Generic Name: zonisamide (Oral route)
Commonly used brand name(s)
In the U.S.
Available Dosage Forms:
Therapeutic Class: Anticonvulsant
Chemical Class: Sulfonamide
Uses For Zonegran
Zonisamide is used together with other medicines to control partial seizures (convulsions) in the treatment of epilepsy. This medicine is an anticonvulsant that works in the brain tissue to stop seizures.
This medicine is available only with your doctor's prescription.
Before Using Zonegran
In deciding to use a medicine, the risks of taking the medicine must be weighed against the good it will do. This is a decision you and your doctor will make. For this medicine, the following should be considered:
Tell your doctor if you have ever had any unusual or allergic reaction to this medicine or any other medicines. Also tell your health care professional if you have any other types of allergies, such as to foods, dyes, preservatives, or animals. For non-prescription products, read the label or package ingredients carefully.
Appropriate studies have not been performed on the relationship of age to the effects of zonisamide in children younger than 16 years of age. Safety and efficacy have not been established.
Although appropriate studies on the relationship of age to the effects of zonisamide have not been performed in the geriatric population, geriatric-specific problems are not expected to limit the usefulness of zonisamide in the elderly. However, elderly patients are more likely to have age-related liver, kidney, or heart problems, which may require caution and an adjustment in the dose for patients receiving zonisamide.
|All Trimesters||C||Animal studies have shown an adverse effect and there are no adequate studies in pregnant women OR no animal studies have been conducted and there are no adequate studies in pregnant women.|
There are no adequate studies in women for determining infant risk when using this medication during breastfeeding. Weigh the potential benefits against the potential risks before taking this medication while breastfeeding.
Interactions with Medicines
Although certain medicines should not be used together at all, in other cases two different medicines may be used together even if an interaction might occur. In these cases, your doctor may want to change the dose, or other precautions may be necessary. When you are taking this medicine, it is especially important that your healthcare professional know if you are taking any of the medicines listed below. The following interactions have been selected on the basis of their potential significance and are not necessarily all-inclusive.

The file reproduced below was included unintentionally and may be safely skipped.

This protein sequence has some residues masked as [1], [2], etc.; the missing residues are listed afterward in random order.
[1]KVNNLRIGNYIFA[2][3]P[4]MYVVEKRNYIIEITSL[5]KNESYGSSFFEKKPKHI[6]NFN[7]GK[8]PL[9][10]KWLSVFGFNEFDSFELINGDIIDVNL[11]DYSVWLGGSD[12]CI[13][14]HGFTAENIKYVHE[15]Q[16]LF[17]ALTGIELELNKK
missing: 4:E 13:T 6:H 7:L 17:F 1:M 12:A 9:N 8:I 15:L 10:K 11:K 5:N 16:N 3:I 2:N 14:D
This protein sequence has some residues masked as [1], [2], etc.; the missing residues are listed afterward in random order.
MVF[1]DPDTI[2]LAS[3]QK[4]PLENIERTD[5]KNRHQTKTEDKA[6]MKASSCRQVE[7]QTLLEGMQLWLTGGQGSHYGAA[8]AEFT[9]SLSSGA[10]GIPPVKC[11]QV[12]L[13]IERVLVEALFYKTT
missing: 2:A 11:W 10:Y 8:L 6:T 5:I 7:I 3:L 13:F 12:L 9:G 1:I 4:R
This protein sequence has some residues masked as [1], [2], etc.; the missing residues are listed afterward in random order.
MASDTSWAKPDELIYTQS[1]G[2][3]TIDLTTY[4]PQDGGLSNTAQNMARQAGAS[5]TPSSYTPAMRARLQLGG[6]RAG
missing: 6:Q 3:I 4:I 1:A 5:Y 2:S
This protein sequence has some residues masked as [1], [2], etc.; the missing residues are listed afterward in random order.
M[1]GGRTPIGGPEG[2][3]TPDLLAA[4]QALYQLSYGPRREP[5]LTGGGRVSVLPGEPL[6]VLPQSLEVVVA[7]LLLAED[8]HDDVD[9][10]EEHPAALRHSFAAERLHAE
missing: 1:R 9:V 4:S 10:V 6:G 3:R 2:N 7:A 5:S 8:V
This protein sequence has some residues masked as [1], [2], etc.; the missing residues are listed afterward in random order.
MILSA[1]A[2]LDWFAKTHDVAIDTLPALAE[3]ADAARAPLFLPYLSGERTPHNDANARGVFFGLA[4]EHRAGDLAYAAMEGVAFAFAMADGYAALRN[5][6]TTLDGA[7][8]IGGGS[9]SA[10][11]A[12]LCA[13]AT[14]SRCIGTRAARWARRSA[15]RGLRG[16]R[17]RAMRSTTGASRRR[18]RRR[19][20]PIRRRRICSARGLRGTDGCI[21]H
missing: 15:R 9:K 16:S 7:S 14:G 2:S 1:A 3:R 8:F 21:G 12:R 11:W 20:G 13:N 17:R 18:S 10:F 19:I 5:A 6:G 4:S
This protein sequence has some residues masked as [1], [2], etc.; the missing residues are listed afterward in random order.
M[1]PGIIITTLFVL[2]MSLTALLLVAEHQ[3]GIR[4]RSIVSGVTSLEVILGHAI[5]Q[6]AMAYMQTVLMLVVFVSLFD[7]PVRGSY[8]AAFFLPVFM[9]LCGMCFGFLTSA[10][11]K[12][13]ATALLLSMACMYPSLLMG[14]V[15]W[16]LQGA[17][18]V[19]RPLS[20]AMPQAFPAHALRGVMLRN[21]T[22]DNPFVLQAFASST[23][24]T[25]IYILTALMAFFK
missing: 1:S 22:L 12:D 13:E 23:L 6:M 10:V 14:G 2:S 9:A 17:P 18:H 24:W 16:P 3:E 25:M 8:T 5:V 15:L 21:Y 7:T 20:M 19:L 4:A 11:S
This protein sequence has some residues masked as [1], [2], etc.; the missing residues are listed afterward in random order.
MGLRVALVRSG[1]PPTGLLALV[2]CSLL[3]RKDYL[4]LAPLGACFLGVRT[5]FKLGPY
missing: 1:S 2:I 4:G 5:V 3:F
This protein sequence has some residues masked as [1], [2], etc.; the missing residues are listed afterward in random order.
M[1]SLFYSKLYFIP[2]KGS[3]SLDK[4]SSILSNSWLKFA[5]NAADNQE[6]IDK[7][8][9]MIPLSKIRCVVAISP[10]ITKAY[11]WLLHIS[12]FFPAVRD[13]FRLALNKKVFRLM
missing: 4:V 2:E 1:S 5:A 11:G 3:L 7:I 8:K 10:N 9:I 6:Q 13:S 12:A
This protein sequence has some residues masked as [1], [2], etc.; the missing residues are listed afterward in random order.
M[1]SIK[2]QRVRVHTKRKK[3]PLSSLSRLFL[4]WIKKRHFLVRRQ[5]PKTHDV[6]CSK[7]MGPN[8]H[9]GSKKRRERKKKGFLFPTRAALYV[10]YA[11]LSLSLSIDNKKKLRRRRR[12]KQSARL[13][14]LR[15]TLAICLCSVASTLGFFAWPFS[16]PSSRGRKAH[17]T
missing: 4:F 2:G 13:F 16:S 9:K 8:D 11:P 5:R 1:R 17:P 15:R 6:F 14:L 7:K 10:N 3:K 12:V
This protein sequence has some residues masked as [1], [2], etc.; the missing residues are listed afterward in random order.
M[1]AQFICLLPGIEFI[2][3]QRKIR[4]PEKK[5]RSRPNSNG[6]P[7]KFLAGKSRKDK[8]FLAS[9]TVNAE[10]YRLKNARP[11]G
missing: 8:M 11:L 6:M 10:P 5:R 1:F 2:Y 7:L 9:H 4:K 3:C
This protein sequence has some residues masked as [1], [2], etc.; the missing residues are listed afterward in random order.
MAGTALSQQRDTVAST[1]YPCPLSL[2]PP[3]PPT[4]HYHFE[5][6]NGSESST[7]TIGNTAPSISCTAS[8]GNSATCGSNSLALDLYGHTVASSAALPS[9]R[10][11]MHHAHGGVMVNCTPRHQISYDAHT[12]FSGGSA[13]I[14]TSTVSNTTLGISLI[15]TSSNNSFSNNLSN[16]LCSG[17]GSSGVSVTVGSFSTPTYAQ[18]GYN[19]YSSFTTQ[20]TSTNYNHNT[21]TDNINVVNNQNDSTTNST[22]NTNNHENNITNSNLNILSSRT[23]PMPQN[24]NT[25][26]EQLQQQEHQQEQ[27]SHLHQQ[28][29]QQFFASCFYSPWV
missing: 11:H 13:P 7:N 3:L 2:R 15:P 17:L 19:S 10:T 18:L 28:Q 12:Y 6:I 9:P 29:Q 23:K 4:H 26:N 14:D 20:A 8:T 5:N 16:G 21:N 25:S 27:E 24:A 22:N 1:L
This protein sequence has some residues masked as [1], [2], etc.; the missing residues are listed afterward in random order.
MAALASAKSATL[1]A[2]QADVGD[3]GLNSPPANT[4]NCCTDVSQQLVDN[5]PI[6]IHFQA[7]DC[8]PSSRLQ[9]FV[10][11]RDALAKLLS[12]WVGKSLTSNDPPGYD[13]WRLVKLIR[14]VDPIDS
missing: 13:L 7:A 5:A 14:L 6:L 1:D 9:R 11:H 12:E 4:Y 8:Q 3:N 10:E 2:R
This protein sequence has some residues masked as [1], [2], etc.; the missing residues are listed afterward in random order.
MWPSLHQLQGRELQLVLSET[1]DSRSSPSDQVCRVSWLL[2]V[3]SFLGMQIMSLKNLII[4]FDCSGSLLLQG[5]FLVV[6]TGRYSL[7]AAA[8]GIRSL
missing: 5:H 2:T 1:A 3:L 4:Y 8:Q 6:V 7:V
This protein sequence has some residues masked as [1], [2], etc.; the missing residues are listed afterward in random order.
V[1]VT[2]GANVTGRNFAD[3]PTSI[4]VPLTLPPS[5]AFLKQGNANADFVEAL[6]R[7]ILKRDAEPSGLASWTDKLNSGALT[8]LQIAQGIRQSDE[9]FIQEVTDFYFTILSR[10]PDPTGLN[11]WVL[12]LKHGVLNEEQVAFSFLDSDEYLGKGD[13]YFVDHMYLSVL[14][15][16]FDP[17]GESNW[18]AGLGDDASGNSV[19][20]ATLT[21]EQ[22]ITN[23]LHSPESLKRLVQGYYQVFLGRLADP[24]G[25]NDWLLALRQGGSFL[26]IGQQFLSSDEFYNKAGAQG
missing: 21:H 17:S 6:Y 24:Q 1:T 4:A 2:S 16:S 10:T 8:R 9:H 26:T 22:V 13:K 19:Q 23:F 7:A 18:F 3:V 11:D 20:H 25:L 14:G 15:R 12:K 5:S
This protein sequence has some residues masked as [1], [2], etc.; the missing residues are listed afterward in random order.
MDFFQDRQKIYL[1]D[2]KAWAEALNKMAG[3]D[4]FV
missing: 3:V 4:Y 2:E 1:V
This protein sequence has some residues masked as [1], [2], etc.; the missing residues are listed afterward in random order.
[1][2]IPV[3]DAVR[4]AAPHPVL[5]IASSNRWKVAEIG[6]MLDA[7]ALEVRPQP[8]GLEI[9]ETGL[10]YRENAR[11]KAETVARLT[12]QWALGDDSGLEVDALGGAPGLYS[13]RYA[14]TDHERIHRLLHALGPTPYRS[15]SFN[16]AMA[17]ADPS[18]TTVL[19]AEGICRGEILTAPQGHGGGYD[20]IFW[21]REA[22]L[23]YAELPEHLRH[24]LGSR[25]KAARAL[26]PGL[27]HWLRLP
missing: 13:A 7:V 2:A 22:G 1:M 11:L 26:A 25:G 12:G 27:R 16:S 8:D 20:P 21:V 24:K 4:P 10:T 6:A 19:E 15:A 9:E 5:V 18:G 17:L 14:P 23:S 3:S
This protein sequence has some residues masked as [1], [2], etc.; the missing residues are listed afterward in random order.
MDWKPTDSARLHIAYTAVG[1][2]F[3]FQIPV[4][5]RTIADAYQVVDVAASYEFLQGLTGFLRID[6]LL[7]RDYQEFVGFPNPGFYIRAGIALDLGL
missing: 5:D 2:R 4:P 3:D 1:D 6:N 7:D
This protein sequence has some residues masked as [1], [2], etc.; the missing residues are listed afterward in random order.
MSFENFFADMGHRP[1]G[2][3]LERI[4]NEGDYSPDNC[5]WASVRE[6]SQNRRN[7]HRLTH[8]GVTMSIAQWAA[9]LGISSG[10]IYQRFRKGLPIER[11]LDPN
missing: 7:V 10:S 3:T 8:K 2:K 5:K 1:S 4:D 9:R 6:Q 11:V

Using this medicine with any of the following medicines is not recommended. Your doctor may decide not to treat you with this medication or change some of the other medicines you take.
Using this medicine with any of the following medicines is usually not recommended, but may be required in some cases. If both medicines are prescribed together, your doctor may change the dose or how often you use one or both of the medicines.
Using this medicine with any of the following medicines may cause an increased risk of certain side effects, but using both drugs may be the best treatment for you. If both medicines are prescribed together, your doctor may change the dose or how often you use one or both of the medicines.
Interactions with Food/Tobacco/Alcohol
Certain medicines should not be used at or around the time of eating food or eating certain types of food since interactions may occur. Using alcohol or tobacco with certain medicines may also cause interactions to occur. Discuss with your healthcare professional the use of your medicine with food, alcohol, or tobacco.
Other Medical Problems
The presence of other medical problems may affect the use of this medicine. Make sure you tell your doctor if you have any other medical problems, especially:
- Allergy to sulfa drugs (e.g., sulfamethoxazole, sulfasalazine, sulfisoxazole, Azulfidine®, Bactrim®, Gantrisin®, or Septra®)—Should not be used in patients with this condition.
- Blood or bone marrow problems (e.g., agranulocytosis, aplastic anemia) or
- Depression, history of or
- Mental illness (e.g., psychosis) or
- Metabolic acidosis (acid in the blood)—Use with caution. May make these conditions worse.
- Breathing or lung problems, severe or
- Diarrhea or
- Ketogenic diet (high-fat, adequate-protein, low-carbohydrate diet in some patients with epilepsy) or
- Status epilepticus—May increase risk for having metabolic acidosis.
- Kidney disease or
- Liver disease—Use with caution. The effects may be increased because of slower removal of the medicine from the body.
Proper Use of Zonegran
Take this medicine only as directed by your doctor to help your condition as much as possible. Do not take more of it, do not take it more often, and do not take it for a longer time than your doctor ordered.
This medicine comes with a Medication Guide. Read and follow the instructions carefully. Ask your doctor if you have any questions.
Zonisamide may be taken with or without food, on a full or empty stomach. Swallow the capsule whole. Do not break, crush, or chew it.
It is important that you drink extra water every day while you take zonisamide to help prevent kidney stones.
This medicine will be used together with other seizure medicines. Keep using all of your medicines unless your doctor tells you to stop.
The dose of this medicine will be different for different patients. Follow your doctor's orders or the directions on the label. The following information includes only the average doses of this medicine. If your dose is different, do not change it unless your doctor tells you to do so.
The amount of medicine that you take depends on the strength of the medicine. Also, the number of doses you take each day, the time allowed between doses, and the length of time you take the medicine depend on the medical problem for which you are using the medicine.
- For oral dosage form (capsules):
- For seizures: